Ghosts Next Door

Ghosts Next Door
by Lopaka Kapanui

Dec 29, 2020

Head Over Heels

 The night was quiet while Sharon Acasio slept in the bedroom of her plantation home in Kunia; it was late when her husband Manolo Acasio returned home from working in the pineapple field.

As was often his habit when he came home, Manolo would wake his wife with gentle kisses on her cheek and then slowly down to her neck and then behind her ear. Sharon returned her husband's affections by reaching out to hold him closer; only this time, she found that there was nothing there. Her eyes flew open wide, and under the light of the moon shining through the bedroom window, Sharon screamed with horrified insanity at the sight of Manolo's floating head as it continued to lay kisses on her neck and shoulders. The high, shrill screams of the young Filipino wife pierced the night air and woke Sharon's parents from their slumber. They quickly rushed to her room and found her thrashing about in her bed as if she were fending off something that wasn't there. Her father grabbed her by her shoulders and shook her until her eyes opened and she woke up.

Looking around the room and seeing nothing there, Sharon realized that it was just a nightmare; there was no floating head that belonged to her husband. She may have dreamt it all, but the feeling of the dream was still there and still tangible. When she explained to her parents what happened, they eased her mind by assuring her that it was nothing, her Manolo was okay, and she would see for herself once he returned home. 

But he never returned, and, each night, the apparition of his floating head would return to share affectionate kisses on his wife's neck and ears until she awoke and re-lived the whole horrible experience time after time. It became too much to bear for her, so she began to sleep in her parents' bedroom. However, when Manolo's floating head appeared in their now-empty bedroom, the floating head would call out to her, "Shah-rohn! Shah-rohn! Shah-rohn!"

The poor young woman could hear her husband's voice in her head crying out first in utter despair and then in furious anger, "Shah-rohn! Shah-rohn! Shah-rohn!"

Sharon's parents first called for an exorcist from the Catholic Church, but they knew it would take a while before the ceremony could be approved. Instead, the mother asked a few of the older Filipino ladies if they knew of an albularyo, a kind of witch-doctor, who might help them talk to the spirit of their daughter's dead husband to find out what happened to him and then ask his wraith to leave the house.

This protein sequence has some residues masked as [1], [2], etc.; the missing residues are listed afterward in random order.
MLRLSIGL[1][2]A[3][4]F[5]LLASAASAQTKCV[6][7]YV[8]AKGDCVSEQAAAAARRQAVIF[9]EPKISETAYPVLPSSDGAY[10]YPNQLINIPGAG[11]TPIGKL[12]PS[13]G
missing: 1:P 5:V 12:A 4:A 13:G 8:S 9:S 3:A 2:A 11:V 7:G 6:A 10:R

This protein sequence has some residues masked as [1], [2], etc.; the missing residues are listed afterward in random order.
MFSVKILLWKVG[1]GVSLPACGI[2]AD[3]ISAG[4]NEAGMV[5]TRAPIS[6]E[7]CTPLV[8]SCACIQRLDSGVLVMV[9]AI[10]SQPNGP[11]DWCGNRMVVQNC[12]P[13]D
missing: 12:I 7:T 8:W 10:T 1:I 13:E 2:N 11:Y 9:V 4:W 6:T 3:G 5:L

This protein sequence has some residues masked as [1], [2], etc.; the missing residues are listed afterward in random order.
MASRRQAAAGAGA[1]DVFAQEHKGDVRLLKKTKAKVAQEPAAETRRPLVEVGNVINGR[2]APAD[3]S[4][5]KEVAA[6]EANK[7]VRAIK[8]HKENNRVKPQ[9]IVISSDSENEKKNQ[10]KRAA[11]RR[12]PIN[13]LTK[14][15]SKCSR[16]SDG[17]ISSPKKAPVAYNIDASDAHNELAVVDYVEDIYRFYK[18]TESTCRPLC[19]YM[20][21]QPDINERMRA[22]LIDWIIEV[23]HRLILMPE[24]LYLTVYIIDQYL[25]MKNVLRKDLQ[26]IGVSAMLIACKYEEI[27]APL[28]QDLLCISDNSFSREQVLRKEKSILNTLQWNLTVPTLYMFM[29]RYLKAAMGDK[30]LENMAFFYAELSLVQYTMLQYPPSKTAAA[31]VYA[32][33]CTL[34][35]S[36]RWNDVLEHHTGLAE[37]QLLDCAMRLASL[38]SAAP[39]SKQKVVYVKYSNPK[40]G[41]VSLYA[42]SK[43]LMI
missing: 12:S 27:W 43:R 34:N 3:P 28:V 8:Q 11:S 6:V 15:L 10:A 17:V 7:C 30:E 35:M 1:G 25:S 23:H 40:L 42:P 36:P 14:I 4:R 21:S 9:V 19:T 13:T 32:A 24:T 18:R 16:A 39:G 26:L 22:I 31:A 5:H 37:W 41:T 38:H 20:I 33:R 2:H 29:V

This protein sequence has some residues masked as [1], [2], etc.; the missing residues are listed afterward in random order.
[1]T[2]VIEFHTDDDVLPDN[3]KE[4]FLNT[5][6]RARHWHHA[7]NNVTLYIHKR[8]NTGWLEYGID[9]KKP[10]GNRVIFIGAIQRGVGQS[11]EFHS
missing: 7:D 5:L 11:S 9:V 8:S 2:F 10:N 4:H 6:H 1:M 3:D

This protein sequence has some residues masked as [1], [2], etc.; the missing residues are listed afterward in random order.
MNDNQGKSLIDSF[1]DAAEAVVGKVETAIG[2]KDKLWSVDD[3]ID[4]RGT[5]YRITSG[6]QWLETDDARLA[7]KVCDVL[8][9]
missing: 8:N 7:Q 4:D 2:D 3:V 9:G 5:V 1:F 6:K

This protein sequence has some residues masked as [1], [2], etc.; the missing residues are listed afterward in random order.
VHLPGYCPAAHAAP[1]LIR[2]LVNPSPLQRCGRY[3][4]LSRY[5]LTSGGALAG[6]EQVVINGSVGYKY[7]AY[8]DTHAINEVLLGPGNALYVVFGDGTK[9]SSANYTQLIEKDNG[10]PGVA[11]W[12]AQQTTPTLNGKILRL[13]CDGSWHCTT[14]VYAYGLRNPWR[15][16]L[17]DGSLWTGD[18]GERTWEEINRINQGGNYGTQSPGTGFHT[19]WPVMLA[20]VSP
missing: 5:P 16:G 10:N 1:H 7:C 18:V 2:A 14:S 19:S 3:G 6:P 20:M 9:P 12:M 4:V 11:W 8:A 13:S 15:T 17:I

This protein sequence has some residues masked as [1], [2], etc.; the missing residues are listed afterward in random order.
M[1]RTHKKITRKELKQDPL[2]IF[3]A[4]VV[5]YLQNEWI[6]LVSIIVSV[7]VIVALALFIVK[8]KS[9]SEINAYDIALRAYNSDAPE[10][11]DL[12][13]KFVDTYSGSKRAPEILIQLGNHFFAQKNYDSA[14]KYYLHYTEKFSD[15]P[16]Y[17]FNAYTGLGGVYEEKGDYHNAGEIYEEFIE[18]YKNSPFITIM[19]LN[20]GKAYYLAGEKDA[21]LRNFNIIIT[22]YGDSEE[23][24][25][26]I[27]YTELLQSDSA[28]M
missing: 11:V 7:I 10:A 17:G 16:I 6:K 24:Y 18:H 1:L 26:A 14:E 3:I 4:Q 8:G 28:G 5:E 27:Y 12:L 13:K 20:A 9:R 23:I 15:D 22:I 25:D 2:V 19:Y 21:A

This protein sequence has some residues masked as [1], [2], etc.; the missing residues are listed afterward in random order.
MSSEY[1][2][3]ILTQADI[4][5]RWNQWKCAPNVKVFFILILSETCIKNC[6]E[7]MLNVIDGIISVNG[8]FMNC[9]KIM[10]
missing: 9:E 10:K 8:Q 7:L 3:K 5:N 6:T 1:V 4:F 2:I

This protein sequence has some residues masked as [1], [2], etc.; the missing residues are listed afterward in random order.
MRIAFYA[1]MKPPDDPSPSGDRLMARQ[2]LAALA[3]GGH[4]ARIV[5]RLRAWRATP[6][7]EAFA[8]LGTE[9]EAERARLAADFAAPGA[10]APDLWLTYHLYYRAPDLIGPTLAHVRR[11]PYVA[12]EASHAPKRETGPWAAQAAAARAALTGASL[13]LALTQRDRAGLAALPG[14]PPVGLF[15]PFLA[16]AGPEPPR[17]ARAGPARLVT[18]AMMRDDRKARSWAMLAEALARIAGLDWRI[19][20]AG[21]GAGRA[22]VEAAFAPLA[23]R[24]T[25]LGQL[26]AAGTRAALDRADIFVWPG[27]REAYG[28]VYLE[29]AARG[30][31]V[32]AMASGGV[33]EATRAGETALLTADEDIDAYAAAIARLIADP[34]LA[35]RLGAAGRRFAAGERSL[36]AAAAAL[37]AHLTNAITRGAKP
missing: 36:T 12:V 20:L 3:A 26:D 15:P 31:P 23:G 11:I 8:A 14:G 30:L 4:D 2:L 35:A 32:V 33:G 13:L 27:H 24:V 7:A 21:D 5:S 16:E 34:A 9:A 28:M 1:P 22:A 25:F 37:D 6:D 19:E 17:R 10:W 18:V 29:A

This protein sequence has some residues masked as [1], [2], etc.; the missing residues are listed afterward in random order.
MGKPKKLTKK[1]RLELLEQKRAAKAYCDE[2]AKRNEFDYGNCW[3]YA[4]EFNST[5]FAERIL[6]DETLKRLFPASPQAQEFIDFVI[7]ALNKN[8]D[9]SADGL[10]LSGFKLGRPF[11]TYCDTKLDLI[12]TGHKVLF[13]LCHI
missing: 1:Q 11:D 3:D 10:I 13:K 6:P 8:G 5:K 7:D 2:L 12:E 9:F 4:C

After much searching, they finally found who they were in search of. It was a very old Filipino woman aged a hundred years. Sharon's parents brought her from the Waialua plantation to their humble home in Kunia.  On that day, she slowly emerged from the car's back seat; from her bag, she removed a small jar of coconut oil. Slowly, she began to unscrew the lid with her gnarled hands as she walked toward Sharon's home. Suddenly, she stopped dead in her tracks and tightened the cover again. She then turned around and whispered something in Sharon's father's ear. Sharon could only see her father nod and then watched his shoulders slump as if the air had suddenly gone out of him. The old albularyo walked back to the car, where she sat again in the back seat.

"What happened?" Sharon asked her father, "Isn't she going to bless the house and get rid of Manolo's ghost?"

"She said Manolo owes money to some men. They took him to the pineapple field where he worked and chopped off his head.  She said until we find Manolo's head and his body, he will keep haunting you."

All Sharon could do was comply with the instructions of the albularyo and carry out her orders. But, for as much as they searched with the authorities' help and eventually on their own, Manolo's headless body was never found, and no matter where Sharon and her family moved afterward, her husband's floating head always found her. One peaceful Sunday morning, as Sharon's parents left their new home in Aiea to attend church services in town, Sharon was backing Buick out of the driveway, dressed in a beautiful white wedding gown.

"So fancy!" The neighbor said, "Are you going to your wedding?"

"No," Sharon giggled like a little girl now, "I'm going to meet my husband; it's a special occasion!"

Three days later, she was found hanging by her neck from a tree just in front of the Tanada reservoir at Dole Plantation. Her wedding gown was pristine and entirely white, her satin shoes took on a brilliant shimmer, and her face was fixed in a perfect smile as if she were in the middle of enjoying something delightful. She held a skull with the rotting flesh and hair still on it; the eye sockets were black and empty. Beneath her feet lay a mangled body with no head. Manolo and Sharon were reunited once more, never to be apart again.

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